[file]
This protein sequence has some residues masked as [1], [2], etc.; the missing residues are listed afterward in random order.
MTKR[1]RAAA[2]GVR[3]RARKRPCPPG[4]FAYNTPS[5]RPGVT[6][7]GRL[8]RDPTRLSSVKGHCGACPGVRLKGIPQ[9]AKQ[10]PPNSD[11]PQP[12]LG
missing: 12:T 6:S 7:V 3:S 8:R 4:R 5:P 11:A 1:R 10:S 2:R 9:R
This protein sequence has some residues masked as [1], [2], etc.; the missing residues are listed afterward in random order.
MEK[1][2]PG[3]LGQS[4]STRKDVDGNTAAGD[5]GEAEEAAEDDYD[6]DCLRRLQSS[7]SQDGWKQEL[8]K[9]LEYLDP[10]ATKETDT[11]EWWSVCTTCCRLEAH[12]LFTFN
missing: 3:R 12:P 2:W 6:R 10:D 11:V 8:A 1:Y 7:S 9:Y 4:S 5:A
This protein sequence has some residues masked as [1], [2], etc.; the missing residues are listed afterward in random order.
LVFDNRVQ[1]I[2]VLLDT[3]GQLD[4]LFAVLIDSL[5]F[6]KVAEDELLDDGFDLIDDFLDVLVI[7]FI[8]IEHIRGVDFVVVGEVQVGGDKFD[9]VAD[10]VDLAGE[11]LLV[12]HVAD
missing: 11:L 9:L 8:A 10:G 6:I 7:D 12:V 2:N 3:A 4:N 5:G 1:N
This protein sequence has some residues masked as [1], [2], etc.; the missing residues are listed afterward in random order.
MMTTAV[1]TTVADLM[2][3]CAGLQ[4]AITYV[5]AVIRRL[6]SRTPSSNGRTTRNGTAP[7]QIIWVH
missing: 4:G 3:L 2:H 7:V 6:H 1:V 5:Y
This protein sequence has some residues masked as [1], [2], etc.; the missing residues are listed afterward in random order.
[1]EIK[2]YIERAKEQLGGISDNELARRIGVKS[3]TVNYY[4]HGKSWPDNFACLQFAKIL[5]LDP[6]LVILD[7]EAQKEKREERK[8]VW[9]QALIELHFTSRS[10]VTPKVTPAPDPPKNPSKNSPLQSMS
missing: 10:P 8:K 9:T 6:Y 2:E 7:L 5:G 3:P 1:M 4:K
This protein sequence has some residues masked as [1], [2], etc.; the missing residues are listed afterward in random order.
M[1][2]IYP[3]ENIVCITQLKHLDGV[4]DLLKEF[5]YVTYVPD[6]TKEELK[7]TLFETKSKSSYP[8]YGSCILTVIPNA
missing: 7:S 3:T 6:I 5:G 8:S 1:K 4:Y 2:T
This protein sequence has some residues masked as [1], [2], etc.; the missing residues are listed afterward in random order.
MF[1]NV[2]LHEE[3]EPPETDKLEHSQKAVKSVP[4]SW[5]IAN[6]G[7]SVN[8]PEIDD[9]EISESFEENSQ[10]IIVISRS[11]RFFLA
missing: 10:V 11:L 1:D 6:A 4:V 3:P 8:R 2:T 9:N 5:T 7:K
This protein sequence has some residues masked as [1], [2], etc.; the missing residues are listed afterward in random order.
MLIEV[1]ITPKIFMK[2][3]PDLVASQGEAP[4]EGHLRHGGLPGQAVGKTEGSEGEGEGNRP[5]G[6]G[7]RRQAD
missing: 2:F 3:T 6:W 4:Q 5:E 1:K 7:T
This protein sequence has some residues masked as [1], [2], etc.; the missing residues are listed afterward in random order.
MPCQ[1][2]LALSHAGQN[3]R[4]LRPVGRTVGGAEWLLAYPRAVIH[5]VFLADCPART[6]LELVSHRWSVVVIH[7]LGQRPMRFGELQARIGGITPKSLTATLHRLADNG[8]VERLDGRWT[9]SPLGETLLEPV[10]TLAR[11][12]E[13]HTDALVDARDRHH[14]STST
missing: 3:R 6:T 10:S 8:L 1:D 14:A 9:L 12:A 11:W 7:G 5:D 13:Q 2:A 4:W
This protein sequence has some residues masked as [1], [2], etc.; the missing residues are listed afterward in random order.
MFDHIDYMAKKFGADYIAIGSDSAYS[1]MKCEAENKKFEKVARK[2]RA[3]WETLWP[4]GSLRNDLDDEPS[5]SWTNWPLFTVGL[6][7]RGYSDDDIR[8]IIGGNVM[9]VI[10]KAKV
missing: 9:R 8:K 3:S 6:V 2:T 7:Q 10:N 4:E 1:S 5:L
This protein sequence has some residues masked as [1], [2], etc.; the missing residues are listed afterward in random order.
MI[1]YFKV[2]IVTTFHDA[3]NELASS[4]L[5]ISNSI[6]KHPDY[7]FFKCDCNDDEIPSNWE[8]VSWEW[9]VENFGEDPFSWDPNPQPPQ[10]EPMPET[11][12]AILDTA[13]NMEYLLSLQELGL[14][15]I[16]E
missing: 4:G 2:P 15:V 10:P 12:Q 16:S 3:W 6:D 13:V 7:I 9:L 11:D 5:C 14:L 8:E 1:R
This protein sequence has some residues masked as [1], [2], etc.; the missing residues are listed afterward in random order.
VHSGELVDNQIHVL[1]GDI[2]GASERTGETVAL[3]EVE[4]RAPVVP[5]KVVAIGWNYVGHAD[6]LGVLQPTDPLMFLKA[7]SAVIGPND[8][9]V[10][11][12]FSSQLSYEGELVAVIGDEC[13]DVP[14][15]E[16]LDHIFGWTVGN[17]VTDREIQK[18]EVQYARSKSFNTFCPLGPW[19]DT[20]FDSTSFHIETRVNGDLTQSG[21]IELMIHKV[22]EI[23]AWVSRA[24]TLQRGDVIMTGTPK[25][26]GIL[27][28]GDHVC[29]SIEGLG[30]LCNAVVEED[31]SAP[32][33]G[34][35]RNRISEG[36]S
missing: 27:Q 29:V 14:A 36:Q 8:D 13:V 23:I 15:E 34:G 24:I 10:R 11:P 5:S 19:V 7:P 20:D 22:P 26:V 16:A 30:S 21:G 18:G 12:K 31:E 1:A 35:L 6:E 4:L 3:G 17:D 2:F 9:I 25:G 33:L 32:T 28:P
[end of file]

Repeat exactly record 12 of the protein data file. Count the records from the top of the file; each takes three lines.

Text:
This protein sequence has some residues masked as [1], [2], etc.; the missing residues are listed afterward in random order.
VHSGELVDNQIHVL[1]GDI[2]GASERTGETVAL[3]EVE[4]RAPVVP[5]KVVAIGWNYVGHAD[6]LGVLQPTDPLMFLKA[7]SAVIGPND[8][9]V[10][11][12]FSSQLSYEGELVAVIGDEC[13]DVP[14][15]E[16]LDHIFGWTVGN[17]VTDREIQK[18]EVQYARSKSFNTFCPLGPW[19]DT[20]FDSTSFHIETRVNGDLTQSG[21]IELMIHKV[22]EI[23]AWVSRA[24]TLQRGDVIMTGTPK[25][26]GIL[27][28]GDHVC[29]SIEGLG[30]LCNAVVEED[31]SAP[32][33]G[34][35]RNRISEG[36]S
missing: 27:Q 29:V 14:A 36:Q 8:D 13:V 23:I 15:E 34:G 24:I 10:R 11:P 5:S 19:V 7:P 20:D 22:P 26:V 16:A 30:S 21:G 18:G 12:K 31:E 1:A 35:L 6:E 4:L 3:G 17:D 2:F 9:I 25:G 33:L 32:T 28:P